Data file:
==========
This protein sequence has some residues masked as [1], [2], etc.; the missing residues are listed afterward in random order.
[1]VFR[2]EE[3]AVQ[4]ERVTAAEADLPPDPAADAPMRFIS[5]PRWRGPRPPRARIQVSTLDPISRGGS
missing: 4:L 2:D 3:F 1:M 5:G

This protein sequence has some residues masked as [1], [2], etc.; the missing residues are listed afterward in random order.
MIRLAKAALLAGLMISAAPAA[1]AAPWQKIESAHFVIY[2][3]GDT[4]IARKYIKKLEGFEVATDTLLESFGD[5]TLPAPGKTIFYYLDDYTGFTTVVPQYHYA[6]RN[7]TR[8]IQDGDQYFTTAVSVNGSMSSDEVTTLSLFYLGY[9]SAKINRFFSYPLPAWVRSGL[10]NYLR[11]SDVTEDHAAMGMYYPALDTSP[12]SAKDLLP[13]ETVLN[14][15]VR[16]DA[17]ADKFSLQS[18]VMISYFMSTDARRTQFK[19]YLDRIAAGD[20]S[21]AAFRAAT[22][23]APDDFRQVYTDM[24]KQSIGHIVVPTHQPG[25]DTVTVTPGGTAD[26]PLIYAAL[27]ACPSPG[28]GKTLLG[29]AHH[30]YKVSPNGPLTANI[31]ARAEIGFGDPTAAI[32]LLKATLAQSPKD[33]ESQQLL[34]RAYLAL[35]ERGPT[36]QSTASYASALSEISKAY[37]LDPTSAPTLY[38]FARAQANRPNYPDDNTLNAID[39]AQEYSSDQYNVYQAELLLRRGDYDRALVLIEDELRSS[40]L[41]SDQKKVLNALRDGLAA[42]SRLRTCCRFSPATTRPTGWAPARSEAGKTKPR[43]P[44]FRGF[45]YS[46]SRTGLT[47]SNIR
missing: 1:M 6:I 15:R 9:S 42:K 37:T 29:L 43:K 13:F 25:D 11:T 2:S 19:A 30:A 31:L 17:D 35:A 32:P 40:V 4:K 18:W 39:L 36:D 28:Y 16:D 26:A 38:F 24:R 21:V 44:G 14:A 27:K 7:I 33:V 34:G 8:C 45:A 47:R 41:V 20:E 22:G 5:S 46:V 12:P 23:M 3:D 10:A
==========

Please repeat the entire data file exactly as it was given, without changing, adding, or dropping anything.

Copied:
This protein sequence has some residues masked as [1], [2], etc.; the missing residues are listed afterward in random order.
[1]VFR[2]EE[3]AVQ[4]ERVTAAEADLPPDPAADAPMRFIS[5]PRWRGPRPPRARIQVSTLDPISRGGS
missing: 4:L 2:D 3:F 1:M 5:G

This protein sequence has some residues masked as [1], [2], etc.; the missing residues are listed afterward in random order.
MIRLAKAALLAGLMISAAPAA[1]AAPWQKIESAHFVIY[2][3]GDT[4]IARKYIKKLEGFEVATDTLLESFGD[5]TLPAPGKTIFYYLDDYTGFTTVVPQYHYA[6]RN[7]TR[8]IQDGDQYFTTAVSVNGSMSSDEVTTLSLFYLGY[9]SAKINRFFSYPLPAWVRSGL[10]NYLR[11]SDVTEDHAAMGMYYPALDTSP[12]SAKDLLP[13]ETVLN[14][15]VR[16]DA[17]ADKFSLQS[18]VMISYFMSTDARRTQFK[19]YLDRIAAGD[20]S[21]AAFRAAT[22][23]APDDFRQVYTDM[24]KQSIGHIVVPTHQPG[25]DTVTVTPGGTAD[26]PLIYAAL[27]ACPSPG[28]GKTLLG[29]AHH[30]YKVSPNGPLTANI[31]ARAEIGFGDPTAAI[32]LLKATLAQSPKD[33]ESQQLL[34]RAYLAL[35]ERGPT[36]QSTASYASALSEISKAY[37]LDPTSAPTLY[38]FARAQANRPNYPDDNTLNAID[39]AQEYSSDQYNVYQAELLLRRGDYDRALVLIEDELRSS[40]L[41]SDQKKVLNALRDGLAA[42]SRLRTCCRFSPATTRPTGWAPARSEAGKTKPR[43]P[44]FRGF[45]YS[46]SRTGLT[47]SNIR
missing: 1:M 6:I 15:R 9:S 42:K 37:T 29:L 43:K 13:F 25:D 11:T 2:S 19:A 30:A 31:L 17:D 35:A 32:P 40:V 4:K 18:W 39:L 36:D 28:Y 16:D 26:A 38:F 24:R 21:V 44:G 14:A 27:K 7:I 33:V 34:G 8:C 45:A 47:R 41:V 20:E 22:G 5:S 46:V 12:P 23:M 3:D 10:A